In uncertain times, it can be easy to sit back and worry your time away hoping things will work out eventually. Although worrying will absolutely give you something to do, it won’t get you anywhere. So if you’ve been wanting to buy a home or refinance this year, don’t discount the possibility just because your income may have dropped. It’s true that qualifying for a mortgage is getting trickier for many potential borrowers, but you still have plenty of options and opportunities for a home loan.
How Have Things Changed?
Many industries are facing uncertain futures and what are likely to be unstable paths of recovery. Because of this, lenders have become increasingly concerned about borrowers’ abilities to repay loans. That’s not to say that there’s no hope in sight for workers or business owners, just that from a lender’s perspective, the pandemic has introduced an additional level of risk that has never been factored into home lending equations before now.
So it’s not that you’ve done anything wrong, or that home buyers in general have done anything wrong, but lenders like to see that incomes are stable and will continue to be stable for the foreseeable future. And in the current economic climate, this is pretty much impossible to forecast. Given this, lenders are getting more choosy about who they’ll lend to. Minimum credit scores are going up and, in some cases, so are down payments. The good news is that lenders are still issuing loans for home purchases and refinances, even to buyers who have lost income during the pandemic.
Getting a Loan With a Salary Drop
Revenues in many industries have taken a huge blow, and many workers are being asked to take a salary cut in order to maintain the integrity of the workforce. This doesn’t necessarily mean that you would be denied a loan, although you may need to provide additional documentation so your lender has a better picture of your overall financial picture. But a lower income can still affect your loan in one or more ways:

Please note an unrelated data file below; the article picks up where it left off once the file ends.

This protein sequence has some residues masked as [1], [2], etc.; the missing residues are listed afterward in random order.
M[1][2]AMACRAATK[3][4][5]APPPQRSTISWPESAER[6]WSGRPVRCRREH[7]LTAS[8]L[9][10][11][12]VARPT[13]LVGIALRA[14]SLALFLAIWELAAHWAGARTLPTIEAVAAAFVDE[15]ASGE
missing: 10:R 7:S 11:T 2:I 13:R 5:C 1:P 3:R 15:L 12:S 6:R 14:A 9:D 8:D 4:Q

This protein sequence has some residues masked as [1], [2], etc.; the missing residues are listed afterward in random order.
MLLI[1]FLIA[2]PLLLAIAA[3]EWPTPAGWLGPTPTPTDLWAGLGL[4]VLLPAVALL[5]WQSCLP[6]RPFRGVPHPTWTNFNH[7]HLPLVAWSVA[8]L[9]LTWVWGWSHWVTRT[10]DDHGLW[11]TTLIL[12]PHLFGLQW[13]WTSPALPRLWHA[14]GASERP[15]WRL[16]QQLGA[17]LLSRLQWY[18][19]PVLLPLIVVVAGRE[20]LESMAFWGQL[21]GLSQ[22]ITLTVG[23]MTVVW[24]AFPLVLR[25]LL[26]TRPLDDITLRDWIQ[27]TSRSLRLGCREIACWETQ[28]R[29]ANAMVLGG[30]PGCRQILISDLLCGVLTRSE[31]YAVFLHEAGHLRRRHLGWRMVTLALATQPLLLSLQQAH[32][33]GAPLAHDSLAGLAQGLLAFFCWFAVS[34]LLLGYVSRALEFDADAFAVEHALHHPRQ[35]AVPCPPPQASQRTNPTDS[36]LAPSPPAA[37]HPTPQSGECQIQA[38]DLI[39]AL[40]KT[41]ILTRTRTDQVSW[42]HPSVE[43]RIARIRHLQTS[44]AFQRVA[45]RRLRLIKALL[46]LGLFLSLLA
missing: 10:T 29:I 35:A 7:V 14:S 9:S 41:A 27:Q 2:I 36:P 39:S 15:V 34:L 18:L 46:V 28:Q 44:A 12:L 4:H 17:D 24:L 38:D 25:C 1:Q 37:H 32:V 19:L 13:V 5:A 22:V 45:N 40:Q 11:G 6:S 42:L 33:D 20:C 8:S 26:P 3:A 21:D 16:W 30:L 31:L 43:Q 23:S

- It can reduce the amount you’ll qualify to borrow. This one is pretty obvious; if you’re making less, even temporarily, you won’t be able to make as large of a loan payment. Your lender may still be more than happy to make some kind of loan to you, but it may be for much less than you expect. So if you must borrow while on a reduced income, brace yourself for purchasing down. The upside to this, though, is a home that you’ll owe less on and be able to pay down more quickly once your income is back to normal.
- It can change your debt to income ratio. A lot of borrowers walk the debt to income line, especially as housing prices continue to increase. If you were close to the cap before your income was reduced, be prepared to have to make some changes to your plans. You may need to pay off debts strategically, sell items like extra vehicles that are encumbered with loans or settle for a much smaller loan.
- It can increase your down payment. If you’re determined to borrow within a specific price range, or you’ve already made an offer and your income changed during the sales process, a quick way back to the home of your dreams is to make a bigger down payment. There are many ways to increase your down payment, such as a gift from a relative (provided they do not expect you to repay the gift) or liquid funds from things like savings or a 401k. Before you cash out investments or savings, though, check with your lender to ensure you’ll have enough money remaining in any accounts that may need to contain reserves.
Need Help Finding a Lender?
The good news is that just because one bank may have new requirements that reduce your loan amount or make you ineligible for a loan right now, others may not. Offers vary from bank to bank and from program to program, so it’s worthwhile to shop around for mortgages.